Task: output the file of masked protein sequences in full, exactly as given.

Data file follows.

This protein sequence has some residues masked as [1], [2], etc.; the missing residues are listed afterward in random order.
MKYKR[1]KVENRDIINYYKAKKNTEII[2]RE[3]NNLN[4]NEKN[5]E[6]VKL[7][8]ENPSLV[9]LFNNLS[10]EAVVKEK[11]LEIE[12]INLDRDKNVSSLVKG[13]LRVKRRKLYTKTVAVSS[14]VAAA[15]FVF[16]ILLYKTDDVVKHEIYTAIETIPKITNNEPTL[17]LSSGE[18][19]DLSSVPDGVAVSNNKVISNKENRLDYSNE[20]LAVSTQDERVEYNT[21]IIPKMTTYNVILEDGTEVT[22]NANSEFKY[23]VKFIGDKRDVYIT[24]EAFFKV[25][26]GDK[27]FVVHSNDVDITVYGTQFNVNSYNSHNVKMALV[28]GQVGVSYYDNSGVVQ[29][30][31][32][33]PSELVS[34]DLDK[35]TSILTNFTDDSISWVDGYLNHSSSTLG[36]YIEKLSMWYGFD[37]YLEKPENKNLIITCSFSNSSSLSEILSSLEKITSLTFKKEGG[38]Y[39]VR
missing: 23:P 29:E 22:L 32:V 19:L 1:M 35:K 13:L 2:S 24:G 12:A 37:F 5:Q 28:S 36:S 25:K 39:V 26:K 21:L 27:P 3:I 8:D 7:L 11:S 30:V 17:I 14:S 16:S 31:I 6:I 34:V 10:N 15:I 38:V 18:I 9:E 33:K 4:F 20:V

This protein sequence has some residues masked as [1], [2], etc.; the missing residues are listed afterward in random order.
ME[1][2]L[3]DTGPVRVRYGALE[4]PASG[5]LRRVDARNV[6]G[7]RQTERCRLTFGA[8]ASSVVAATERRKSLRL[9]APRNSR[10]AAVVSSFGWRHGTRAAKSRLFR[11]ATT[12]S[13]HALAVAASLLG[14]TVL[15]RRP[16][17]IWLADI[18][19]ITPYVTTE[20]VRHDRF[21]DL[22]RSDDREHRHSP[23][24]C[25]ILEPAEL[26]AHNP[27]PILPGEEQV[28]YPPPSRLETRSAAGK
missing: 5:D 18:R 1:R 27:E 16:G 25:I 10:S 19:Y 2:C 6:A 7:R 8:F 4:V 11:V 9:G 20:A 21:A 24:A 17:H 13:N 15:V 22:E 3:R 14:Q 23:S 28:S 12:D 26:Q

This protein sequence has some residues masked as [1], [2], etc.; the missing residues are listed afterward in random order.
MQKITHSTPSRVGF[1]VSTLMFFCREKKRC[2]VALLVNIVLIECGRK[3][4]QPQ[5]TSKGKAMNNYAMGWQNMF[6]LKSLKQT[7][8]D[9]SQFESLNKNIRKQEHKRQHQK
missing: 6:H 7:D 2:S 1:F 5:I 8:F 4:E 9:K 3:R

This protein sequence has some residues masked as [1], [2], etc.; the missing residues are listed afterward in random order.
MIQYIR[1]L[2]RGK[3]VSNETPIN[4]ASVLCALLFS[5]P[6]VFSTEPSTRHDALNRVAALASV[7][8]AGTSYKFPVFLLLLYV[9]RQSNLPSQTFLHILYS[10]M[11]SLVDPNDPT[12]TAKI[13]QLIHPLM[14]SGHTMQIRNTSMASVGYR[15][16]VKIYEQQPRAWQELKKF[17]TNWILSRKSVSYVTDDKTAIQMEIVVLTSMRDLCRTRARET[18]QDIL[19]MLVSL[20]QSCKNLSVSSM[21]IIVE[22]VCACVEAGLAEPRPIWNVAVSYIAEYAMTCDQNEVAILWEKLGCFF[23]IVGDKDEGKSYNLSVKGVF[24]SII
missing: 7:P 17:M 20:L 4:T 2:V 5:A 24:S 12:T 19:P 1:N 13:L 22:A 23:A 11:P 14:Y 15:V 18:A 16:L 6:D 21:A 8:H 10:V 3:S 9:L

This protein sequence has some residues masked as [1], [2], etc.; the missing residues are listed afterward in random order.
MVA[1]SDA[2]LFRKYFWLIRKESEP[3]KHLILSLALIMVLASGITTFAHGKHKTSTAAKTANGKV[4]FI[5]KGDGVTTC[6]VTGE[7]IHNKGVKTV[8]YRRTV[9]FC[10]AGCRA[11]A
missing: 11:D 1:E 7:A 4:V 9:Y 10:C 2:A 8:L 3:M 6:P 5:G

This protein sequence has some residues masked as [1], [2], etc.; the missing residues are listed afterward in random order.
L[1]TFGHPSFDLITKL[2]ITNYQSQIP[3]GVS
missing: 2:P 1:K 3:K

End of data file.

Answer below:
This protein sequence has some residues masked as [1], [2], etc.; the missing residues are listed afterward in random order.
MKYKR[1]KVENRDIINYYKAKKNTEII[2]RE[3]NNLN[4]NEKN[5]E[6]VKL[7][8]ENPSLV[9]LFNNLS[10]EAVVKEK[11]LEIE[12]INLDRDKNVSSLVKG[13]LRVKRRKLYTKTVAVSS[14]VAAA[15]FVF[16]ILLYKTDDVVKHEIYTAIETIPKITNNEPTL[17]LSSGE[18][19]DLSSVPDGVAVSNNKVISNKENRLDYSNE[20]LAVSTQDERVEYNT[21]IIPKMTTYNVILEDGTEVT[22]NANSEFKY[23]VKFIGDKRDVYIT[24]EAFFKV[25][26]GDK[27]FVVHSNDVDITVYGTQFNVNSYNSHNVKMALV[28]GQVGVSYYDNSGVVQ[29][30][31][32][33]PSELVS[34]DLDK[35]TSILTNFTDDSISWVDGYLNHSSSTLG[36]YIEKLSMWYGFD[37]YLEKPENKNLIITCSFSNSSSLSEILSSLEKITSLTFKKEGG[38]Y[39]VR
missing: 23:P 29:E 22:L 32:V 19:L 1:M 35:K 13:L 2:S 24:G 12:A 37:F 5:Q 28:S 36:S 25:K 39:V 26:K 21:L 27:P 3:I 8:D 7:L 11:S 30:V 17:I 14:S 16:S 31:I 6:I 34:V 10:N 15:I 38:V 18:I 9:E 33:K 4:F 20:V

This protein sequence has some residues masked as [1], [2], etc.; the missing residues are listed afterward in random order.
ME[1][2]L[3]DTGPVRVRYGALE[4]PASG[5]LRRVDARNV[6]G[7]RQTERCRLTFGA[8]ASSVVAATERRKSLRL[9]APRNSR[10]AAVVSSFGWRHGTRAAKSRLFR[11]ATT[12]S[13]HALAVAASLLG[14]TVL[15]RRP[16][17]IWLADI[18][19]ITPYVTTE[20]VRHDRF[21]DL[22]RSDDREHRHSP[23][24]C[25]ILEPAEL[26]AHNP[27]PILPGEEQV[28]YPPPSRLETRSAAGK
missing: 5:D 18:R 1:R 27:E 16:G 25:I 10:S 19:Y 2:C 6:A 7:R 8:F 4:V 11:V 9:G 20:A 21:A 24:A 17:H 13:N 15:V 22:E 3:R 14:Q 23:S 28:S 12:D 26:Q

This protein sequence has some residues masked as [1], [2], etc.; the missing residues are listed afterward in random order.
MQKITHSTPSRVGF[1]VSTLMFFCREKKRC[2]VALLVNIVLIECGRK[3][4]QPQ[5]TSKGKAMNNYAMGWQNMF[6]LKSLKQT[7][8]D[9]SQFESLNKNIRKQEHKRQHQK
missing: 6:H 7:D 2:S 1:F 5:I 8:F 4:E 9:K 3:R

This protein sequence has some residues masked as [1], [2], etc.; the missing residues are listed afterward in random order.
MIQYIR[1]L[2]RGK[3]VSNETPIN[4]ASVLCALLFS[5]P[6]VFSTEPSTRHDALNRVAALASV[7][8]AGTSYKFPVFLLLLYV[9]RQSNLPSQTFLHILYS[10]M[11]SLVDPNDPT[12]TAKI[13]QLIHPLM[14]SGHTMQIRNTSMASVGYR[15][16]VKIYEQQPRAWQELKKF[17]TNWILSRKSVSYVTDDKTAIQMEIVVLTSMRDLCRTRARET[18]QDIL[19]MLVSL[20]QSCKNLSVSSM[21]IIVE[22]VCACVEAGLAEPRPIWNVAVSYIAEYAMTCDQNEVAILWEKLGCFF[23]IVGDKDEGKSYNLSVKGVF[24]SII
missing: 7:P 17:M 20:L 4:T 2:V 5:A 24:S 12:T 19:P 1:N 13:L 22:A 23:A 11:P 14:Y 15:V 18:A 16:L 6:D 21:A 8:H 10:V 3:S 9:L

This protein sequence has some residues masked as [1], [2], etc.; the missing residues are listed afterward in random order.
MVA[1]SDA[2]LFRKYFWLIRKESEP[3]KHLILSLALIMVLASGITTFAHGKHKTSTAAKTANGKV[4]FI[5]KGDGVTTC[6]VTGE[7]IHNKGVKTV[8]YRRTV[9]FC[10]AGCRA[11]A
missing: 11:D 1:E 7:A 4:V 9:Y 10:C 2:A 8:L 3:M 6:P 5:G

This protein sequence has some residues masked as [1], [2], etc.; the missing residues are listed afterward in random order.
L[1]TFGHPSFDLITKL[2]ITNYQSQIP[3]GVS
missing: 2:P 1:K 3:K